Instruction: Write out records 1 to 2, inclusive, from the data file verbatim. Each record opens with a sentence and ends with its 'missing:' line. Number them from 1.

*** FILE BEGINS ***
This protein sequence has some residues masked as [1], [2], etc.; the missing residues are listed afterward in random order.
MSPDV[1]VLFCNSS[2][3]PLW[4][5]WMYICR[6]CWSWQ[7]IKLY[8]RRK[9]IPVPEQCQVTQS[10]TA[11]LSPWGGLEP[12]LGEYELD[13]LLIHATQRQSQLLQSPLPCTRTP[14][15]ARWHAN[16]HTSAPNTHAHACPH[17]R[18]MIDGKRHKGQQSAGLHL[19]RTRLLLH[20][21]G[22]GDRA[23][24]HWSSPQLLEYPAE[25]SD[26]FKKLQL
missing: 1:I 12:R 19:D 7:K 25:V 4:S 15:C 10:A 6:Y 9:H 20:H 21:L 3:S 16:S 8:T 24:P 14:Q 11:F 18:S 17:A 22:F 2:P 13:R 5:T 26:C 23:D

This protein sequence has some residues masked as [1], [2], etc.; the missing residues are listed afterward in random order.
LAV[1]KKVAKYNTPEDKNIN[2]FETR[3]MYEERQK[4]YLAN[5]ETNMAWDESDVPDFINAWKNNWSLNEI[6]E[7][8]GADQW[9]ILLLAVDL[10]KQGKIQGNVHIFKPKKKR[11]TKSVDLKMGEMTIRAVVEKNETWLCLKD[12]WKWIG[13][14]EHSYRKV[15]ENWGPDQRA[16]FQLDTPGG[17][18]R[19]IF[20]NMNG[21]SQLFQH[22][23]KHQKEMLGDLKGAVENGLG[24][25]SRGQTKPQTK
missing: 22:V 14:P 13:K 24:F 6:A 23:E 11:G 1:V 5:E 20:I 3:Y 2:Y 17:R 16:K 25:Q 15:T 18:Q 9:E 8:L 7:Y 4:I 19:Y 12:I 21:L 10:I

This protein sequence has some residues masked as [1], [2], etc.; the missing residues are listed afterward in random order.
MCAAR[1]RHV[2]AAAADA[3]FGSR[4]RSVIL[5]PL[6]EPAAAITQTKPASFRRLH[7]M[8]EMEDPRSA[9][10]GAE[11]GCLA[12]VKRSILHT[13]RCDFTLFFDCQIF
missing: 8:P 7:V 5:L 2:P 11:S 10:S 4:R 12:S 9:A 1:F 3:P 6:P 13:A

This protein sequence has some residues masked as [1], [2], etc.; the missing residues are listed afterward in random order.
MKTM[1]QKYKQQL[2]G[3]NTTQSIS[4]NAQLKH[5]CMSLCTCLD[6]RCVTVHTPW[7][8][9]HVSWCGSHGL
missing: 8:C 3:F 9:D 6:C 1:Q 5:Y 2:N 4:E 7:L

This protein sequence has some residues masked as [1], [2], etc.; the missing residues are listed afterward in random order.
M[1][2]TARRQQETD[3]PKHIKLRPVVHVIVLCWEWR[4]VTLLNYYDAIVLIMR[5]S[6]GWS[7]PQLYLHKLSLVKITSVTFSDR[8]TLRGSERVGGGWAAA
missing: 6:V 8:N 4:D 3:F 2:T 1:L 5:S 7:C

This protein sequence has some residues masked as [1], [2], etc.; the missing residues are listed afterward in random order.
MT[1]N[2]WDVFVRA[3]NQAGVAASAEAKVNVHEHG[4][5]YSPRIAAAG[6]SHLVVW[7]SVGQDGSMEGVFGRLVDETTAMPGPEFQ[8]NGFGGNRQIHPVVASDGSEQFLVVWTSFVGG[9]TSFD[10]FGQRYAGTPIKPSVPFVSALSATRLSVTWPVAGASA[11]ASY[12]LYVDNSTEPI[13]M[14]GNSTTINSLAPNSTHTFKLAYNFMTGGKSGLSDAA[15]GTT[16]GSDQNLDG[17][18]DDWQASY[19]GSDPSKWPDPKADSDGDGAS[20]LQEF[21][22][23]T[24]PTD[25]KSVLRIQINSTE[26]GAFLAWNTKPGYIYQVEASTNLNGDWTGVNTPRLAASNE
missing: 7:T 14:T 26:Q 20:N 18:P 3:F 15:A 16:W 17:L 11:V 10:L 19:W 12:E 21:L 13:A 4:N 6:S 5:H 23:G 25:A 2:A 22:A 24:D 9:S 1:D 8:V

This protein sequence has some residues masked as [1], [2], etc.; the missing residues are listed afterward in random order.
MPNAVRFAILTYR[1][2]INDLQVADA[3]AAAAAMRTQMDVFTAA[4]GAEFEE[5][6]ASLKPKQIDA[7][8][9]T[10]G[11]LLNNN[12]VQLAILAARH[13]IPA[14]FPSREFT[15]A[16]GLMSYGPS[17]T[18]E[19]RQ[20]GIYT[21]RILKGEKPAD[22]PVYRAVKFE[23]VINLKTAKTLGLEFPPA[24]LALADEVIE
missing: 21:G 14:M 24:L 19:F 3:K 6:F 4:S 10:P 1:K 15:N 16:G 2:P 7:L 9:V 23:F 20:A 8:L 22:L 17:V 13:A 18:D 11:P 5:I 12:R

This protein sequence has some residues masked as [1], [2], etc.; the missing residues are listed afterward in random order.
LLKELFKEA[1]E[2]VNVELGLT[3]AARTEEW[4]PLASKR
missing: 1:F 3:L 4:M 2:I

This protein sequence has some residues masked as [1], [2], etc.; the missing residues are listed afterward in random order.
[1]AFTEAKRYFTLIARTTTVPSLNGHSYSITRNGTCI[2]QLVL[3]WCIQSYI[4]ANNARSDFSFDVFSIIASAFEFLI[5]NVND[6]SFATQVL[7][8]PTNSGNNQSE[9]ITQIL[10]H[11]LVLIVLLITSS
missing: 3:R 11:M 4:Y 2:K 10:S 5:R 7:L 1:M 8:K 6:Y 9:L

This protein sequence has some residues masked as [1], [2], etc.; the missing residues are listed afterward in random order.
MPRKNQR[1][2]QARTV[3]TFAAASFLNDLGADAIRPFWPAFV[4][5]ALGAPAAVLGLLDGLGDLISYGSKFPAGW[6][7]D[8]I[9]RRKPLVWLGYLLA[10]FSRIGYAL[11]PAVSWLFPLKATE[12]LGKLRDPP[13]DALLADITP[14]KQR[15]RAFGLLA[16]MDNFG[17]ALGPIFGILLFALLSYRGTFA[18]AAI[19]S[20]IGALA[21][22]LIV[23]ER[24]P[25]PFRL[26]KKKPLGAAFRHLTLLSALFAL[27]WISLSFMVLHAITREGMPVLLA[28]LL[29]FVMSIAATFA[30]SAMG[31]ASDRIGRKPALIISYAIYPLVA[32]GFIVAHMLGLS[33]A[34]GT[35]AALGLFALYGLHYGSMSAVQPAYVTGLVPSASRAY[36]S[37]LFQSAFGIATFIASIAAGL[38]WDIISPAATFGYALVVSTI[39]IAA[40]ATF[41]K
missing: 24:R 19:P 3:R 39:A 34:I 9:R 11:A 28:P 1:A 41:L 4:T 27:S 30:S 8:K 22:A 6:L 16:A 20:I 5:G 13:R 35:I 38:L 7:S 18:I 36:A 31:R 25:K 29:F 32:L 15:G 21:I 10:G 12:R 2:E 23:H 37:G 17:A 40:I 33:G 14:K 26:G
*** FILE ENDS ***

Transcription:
This protein sequence has some residues masked as [1], [2], etc.; the missing residues are listed afterward in random order.
MSPDV[1]VLFCNSS[2][3]PLW[4][5]WMYICR[6]CWSWQ[7]IKLY[8]RRK[9]IPVPEQCQVTQS[10]TA[11]LSPWGGLEP[12]LGEYELD[13]LLIHATQRQSQLLQSPLPCTRTP[14][15]ARWHAN[16]HTSAPNTHAHACPH[17]R[18]MIDGKRHKGQQSAGLHL[19]RTRLLLH[20][21]G[22]GDRA[23][24]HWSSPQLLEYPAE[25]SD[26]FKKLQL
missing: 1:I 12:R 19:D 7:K 25:V 4:S 15:C 10:A 6:Y 9:H 20:H 21:L 3:S 16:S 8:T 24:P 14:Q 11:F 18:S 17:A 22:F 2:P 13:R 5:T 26:C 23:D

This protein sequence has some residues masked as [1], [2], etc.; the missing residues are listed afterward in random order.
LAV[1]KKVAKYNTPEDKNIN[2]FETR[3]MYEERQK[4]YLAN[5]ETNMAWDESDVPDFINAWKNNWSLNEI[6]E[7][8]GADQW[9]ILLLAVDL[10]KQGKIQGNVHIFKPKKKR[11]TKSVDLKMGEMTIRAVVEKNETWLCLKD[12]WKWIG[13][14]EHSYRKV[15]ENWGPDQRA[16]FQLDTPGG[17][18]R[19]IF[20]NMNG[21]SQLFQH[22][23]KHQKEMLGDLKGAVENGLG[24][25]SRGQTKPQTK
missing: 22:V 14:P 13:K 24:F 6:A 23:E 11:G 1:V 5:E 20:I 3:Y 2:Y 17:R 16:K 25:Q 15:T 18:Q 9:E 8:L 7:Y 4:I 19:Y 12:I 21:L 10:I